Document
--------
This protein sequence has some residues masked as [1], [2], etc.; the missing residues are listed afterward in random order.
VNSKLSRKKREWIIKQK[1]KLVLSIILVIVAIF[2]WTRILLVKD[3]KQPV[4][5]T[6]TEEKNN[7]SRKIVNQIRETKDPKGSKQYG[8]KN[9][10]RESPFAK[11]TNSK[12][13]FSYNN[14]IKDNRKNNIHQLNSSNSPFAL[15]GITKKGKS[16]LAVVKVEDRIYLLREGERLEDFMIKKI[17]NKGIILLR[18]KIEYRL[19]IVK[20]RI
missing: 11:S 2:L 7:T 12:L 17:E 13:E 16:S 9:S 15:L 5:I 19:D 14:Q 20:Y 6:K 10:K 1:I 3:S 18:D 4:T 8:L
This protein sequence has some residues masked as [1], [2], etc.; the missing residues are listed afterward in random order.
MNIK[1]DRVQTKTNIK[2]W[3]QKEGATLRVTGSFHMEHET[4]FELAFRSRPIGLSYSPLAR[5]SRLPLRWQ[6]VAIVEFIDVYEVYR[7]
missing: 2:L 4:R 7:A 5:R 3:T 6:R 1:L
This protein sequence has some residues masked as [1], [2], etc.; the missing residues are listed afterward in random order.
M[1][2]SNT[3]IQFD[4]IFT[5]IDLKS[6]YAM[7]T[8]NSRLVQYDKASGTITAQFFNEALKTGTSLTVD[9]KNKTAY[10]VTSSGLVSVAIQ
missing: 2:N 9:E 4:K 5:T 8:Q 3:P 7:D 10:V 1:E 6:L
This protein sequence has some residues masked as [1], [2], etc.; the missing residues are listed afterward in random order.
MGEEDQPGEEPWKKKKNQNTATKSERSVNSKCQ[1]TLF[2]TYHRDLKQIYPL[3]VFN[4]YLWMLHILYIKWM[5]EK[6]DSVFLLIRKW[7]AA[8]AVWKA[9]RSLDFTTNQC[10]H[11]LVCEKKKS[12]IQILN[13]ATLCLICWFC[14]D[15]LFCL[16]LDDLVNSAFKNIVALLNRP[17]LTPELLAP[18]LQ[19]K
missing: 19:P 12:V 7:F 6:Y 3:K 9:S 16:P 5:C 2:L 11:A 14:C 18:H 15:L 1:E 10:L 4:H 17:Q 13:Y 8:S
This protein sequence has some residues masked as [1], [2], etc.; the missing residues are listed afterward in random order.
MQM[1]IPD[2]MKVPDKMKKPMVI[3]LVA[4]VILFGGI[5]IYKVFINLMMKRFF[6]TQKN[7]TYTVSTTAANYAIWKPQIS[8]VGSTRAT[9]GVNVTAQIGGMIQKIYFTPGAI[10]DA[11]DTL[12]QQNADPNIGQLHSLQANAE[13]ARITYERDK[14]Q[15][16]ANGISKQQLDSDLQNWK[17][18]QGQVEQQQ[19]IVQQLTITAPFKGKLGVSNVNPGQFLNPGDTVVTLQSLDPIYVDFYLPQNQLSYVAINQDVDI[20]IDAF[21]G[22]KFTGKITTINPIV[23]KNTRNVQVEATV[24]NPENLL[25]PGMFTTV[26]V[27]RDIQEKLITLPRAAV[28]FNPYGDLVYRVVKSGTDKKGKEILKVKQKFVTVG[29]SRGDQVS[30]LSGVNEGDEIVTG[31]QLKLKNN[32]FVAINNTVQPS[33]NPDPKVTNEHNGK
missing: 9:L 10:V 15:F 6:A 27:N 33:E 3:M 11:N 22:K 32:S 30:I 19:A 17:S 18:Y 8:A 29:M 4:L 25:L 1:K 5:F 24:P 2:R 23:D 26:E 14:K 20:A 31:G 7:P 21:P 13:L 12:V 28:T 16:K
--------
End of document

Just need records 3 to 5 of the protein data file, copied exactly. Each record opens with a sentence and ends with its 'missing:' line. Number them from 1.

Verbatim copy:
This protein sequence has some residues masked as [1], [2], etc.; the missing residues are listed afterward in random order.
M[1][2]SNT[3]IQFD[4]IFT[5]IDLKS[6]YAM[7]T[8]NSRLVQYDKASGTITAQFFNEALKTGTSLTVD[9]KNKTAY[10]VTSSGLVSVAIQ
missing: 2:N 9:E 4:K 5:T 8:Q 3:P 7:D 10:V 1:E 6:L
This protein sequence has some residues masked as [1], [2], etc.; the missing residues are listed afterward in random order.
MGEEDQPGEEPWKKKKNQNTATKSERSVNSKCQ[1]TLF[2]TYHRDLKQIYPL[3]VFN[4]YLWMLHILYIKWM[5]EK[6]DSVFLLIRKW[7]AA[8]AVWKA[9]RSLDFTTNQC[10]H[11]LVCEKKKS[12]IQILN[13]ATLCLICWFC[14]D[15]LFCL[16]LDDLVNSAFKNIVALLNRP[17]LTPELLAP[18]LQ[19]K
missing: 19:P 12:V 7:F 6:Y 3:K 9:S 16:P 5:C 2:L 11:A 14:C 18:H 15:L 1:E 10:L 4:H 17:Q 13:Y 8:S
This protein sequence has some residues masked as [1], [2], etc.; the missing residues are listed afterward in random order.
MQM[1]IPD[2]MKVPDKMKKPMVI[3]LVA[4]VILFGGI[5]IYKVFINLMMKRFF[6]TQKN[7]TYTVSTTAANYAIWKPQIS[8]VGSTRAT[9]GVNVTAQIGGMIQKIYFTPGAI[10]DA[11]DTL[12]QQNADPNIGQLHSLQANAE[13]ARITYERDK[14]Q[15][16]ANGISKQQLDSDLQNWK[17][18]QGQVEQQQ[19]IVQQLTITAPFKGKLGVSNVNPGQFLNPGDTVVTLQSLDPIYVDFYLPQNQLSYVAINQDVDI[20]IDAF[21]G[22]KFTGKITTINPIV[23]KNTRNVQVEATV[24]NPENLL[25]PGMFTTV[26]V[27]RDIQEKLITLPRAAV[28]FNPYGDLVYRVVKSGTDKKGKEILKVKQKFVTVG[29]SRGDQVS[30]LSGVNEGDEIVTG[31]QLKLKNN[32]FVAINNTVQPS[33]NPDPKVTNEHNGK
missing: 9:L 10:V 15:F 6:A 27:N 33:E 3:M 11:N 22:K 32:S 30:I 19:A 17:S 18:Y 8:A 29:M 4:L 25:L 1:K 5:F 24:P 2:R 23:D 26:E 14:K 20:A 31:G 7:P 21:P 13:L 12:V 28:T 16:K